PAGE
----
The free app for Android and iOS fancies your footwork. Jessica Dolcourt/CNET

I wouldn't say that hearing my stats at regular intervals pushed me to adjust my pace, but I did find it interesting to see where I was after a more challenging leg of the route, especially if I was having a tougher or easier run. Monitoring my progress also kept me more motivated, though I would have appreciated if Mara also pointed out any unwanted pronation or supination, and if I started pounding my heels, or was doing an especially good job running on my toes.

Here was another bug. The moment I dictated a voice note while on the go, the Sensoria app quit dispensing with Mara's voice updates. She kept quiet even after pausing and resuming. Harrumph.

After the run: Data and facts

There are two ways to see your data: on the app and on a dashboard. You can view stats at a glance on the mobile app, or tap each square to see a line graph, which you can expand to full screen. Separately, Sensoria shows you a GPS map of your route (which it'll record even without the anklet).

You can also jump on to your online account to view similar stats by activity, and by day, week, month and year. There's a lot Sensoria can do to spruce up this underdeveloped, unsatisfying dash. At the very least, it should at least give you all the line graphs you see in the mobile app, maybe even improve on that by collating performance over time in one easy-to-read graph.

I wish the online dashboard showed as much data-reviewing detail as the mobile app. Jessica Dolcourt/CNET

Even better, the dashboard (which you'll probably access from a tablet or laptop's larger screen) should take advantage of all the cool ways you can view data, like a heat map of my route.

It isn't enough to see that half the time I ran on my heels. I want to know exactly where on my route I kept on my toes and where I fell back on old habits. If it's during a short, tough climb, I can accept that. If I broke form because I was tired or zoning, that'd be something I want to work on -- and that's exactly what these smart socks are supposed to be all about.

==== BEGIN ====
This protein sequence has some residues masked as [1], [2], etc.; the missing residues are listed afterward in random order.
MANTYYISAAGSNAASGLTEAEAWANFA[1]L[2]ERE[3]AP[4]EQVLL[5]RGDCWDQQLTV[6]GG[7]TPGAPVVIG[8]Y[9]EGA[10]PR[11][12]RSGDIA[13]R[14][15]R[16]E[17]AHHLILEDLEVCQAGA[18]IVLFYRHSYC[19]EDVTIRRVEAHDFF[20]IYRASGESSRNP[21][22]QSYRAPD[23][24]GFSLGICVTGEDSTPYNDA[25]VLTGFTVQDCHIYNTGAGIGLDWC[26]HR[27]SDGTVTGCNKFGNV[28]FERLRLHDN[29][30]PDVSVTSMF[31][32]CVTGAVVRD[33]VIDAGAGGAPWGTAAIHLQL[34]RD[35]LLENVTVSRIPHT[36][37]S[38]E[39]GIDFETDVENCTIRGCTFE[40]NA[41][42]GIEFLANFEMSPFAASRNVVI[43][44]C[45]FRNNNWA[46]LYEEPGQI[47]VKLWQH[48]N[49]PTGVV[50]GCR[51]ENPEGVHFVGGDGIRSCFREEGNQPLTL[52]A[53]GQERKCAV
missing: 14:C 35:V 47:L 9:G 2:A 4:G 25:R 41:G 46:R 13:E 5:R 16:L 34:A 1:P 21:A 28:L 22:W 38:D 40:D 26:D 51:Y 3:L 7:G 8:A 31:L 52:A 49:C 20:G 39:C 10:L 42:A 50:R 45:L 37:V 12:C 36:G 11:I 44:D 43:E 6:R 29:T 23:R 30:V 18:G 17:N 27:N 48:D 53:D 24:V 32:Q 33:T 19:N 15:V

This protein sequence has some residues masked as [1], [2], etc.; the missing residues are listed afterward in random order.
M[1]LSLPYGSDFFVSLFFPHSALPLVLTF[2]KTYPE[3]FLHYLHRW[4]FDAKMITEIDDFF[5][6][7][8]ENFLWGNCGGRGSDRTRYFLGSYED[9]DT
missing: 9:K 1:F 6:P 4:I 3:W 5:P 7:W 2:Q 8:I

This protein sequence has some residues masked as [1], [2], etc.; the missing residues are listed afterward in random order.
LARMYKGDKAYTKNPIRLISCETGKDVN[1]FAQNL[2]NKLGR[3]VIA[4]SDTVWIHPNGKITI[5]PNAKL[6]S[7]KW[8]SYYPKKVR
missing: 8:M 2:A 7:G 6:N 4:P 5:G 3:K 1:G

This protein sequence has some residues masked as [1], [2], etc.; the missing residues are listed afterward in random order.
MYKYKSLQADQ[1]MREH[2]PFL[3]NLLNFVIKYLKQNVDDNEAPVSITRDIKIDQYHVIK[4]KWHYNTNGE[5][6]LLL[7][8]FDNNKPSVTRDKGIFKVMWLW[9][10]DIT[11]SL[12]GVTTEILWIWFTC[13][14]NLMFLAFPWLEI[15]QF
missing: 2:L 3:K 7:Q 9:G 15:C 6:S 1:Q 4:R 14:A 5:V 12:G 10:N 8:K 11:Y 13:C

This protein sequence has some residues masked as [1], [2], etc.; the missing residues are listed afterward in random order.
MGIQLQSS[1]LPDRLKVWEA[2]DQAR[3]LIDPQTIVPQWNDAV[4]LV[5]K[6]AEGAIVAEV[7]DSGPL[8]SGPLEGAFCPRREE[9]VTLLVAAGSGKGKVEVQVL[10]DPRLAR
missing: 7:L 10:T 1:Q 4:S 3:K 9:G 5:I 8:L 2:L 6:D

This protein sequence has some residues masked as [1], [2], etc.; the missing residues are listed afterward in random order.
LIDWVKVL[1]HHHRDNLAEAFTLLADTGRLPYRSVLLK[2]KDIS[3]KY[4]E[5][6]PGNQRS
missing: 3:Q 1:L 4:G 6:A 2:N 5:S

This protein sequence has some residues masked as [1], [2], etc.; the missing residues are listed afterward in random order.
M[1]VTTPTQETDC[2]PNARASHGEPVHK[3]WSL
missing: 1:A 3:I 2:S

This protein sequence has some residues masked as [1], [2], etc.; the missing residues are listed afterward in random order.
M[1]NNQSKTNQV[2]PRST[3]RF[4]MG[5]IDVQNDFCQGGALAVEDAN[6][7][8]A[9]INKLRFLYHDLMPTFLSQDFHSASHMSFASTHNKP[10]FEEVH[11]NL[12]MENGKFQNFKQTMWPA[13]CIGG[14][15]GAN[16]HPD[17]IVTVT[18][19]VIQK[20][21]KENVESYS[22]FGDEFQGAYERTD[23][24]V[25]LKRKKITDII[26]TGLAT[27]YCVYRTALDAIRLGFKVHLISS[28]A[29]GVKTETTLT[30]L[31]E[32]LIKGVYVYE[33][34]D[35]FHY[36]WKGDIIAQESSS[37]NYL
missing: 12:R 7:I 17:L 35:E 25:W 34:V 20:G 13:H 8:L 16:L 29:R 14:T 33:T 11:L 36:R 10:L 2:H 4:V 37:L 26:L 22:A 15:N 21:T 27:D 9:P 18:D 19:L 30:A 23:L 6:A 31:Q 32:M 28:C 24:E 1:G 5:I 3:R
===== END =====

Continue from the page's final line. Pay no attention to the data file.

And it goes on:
Potential to grow

By now it should be clear that I think these Sensoria Fitness smart socks are an intriguing, though pricey, system that needs a lot of work. Ultimately, the ambitious system overpromises and underdelivers. I have some suggestions.

  • Add Bluetooth/GPS tracking to find anklet if you can't find it (or if it pops off)
  • Measure pronation and supination
  • Build out the heat map and other dashboard data online
  • Actual coaching in addition to status updates, especially for pronation and foot strike location
  • Let users set true target goals per sessions, like 7 miles, not just just 6.1 (10k)
  • Options to auto-pause or voice pause so you don't lose time during stops
  • Instead of tracking just indoor/outdoor courses, expand to treadmill, track, street, trail options
  • Work with a watch
  • Fix that bulbous anklet

If you're still wondering "Should I buy them?", my answer is no, wait. Although these smart socks do more for runners than fitness bands -- which typically record distance, steps, calories and maybe your heart rate and pace -- right now, the bizarre design, high costs and underbaked software aren't worth the money or trouble. After some more design and engineering work, though, they absolutely could be.

The startup world of wearables desperately needs brave, out-there ideas like this one to collectively develop and grow. Right now, there's a lot of trial and error, and this product is part of that bucket. I look forward to watching Sensoria's smart socks get on track.


Sensoria Fitness Smart Sock

Score Breakdown

Style 4Features 6Ease of use 5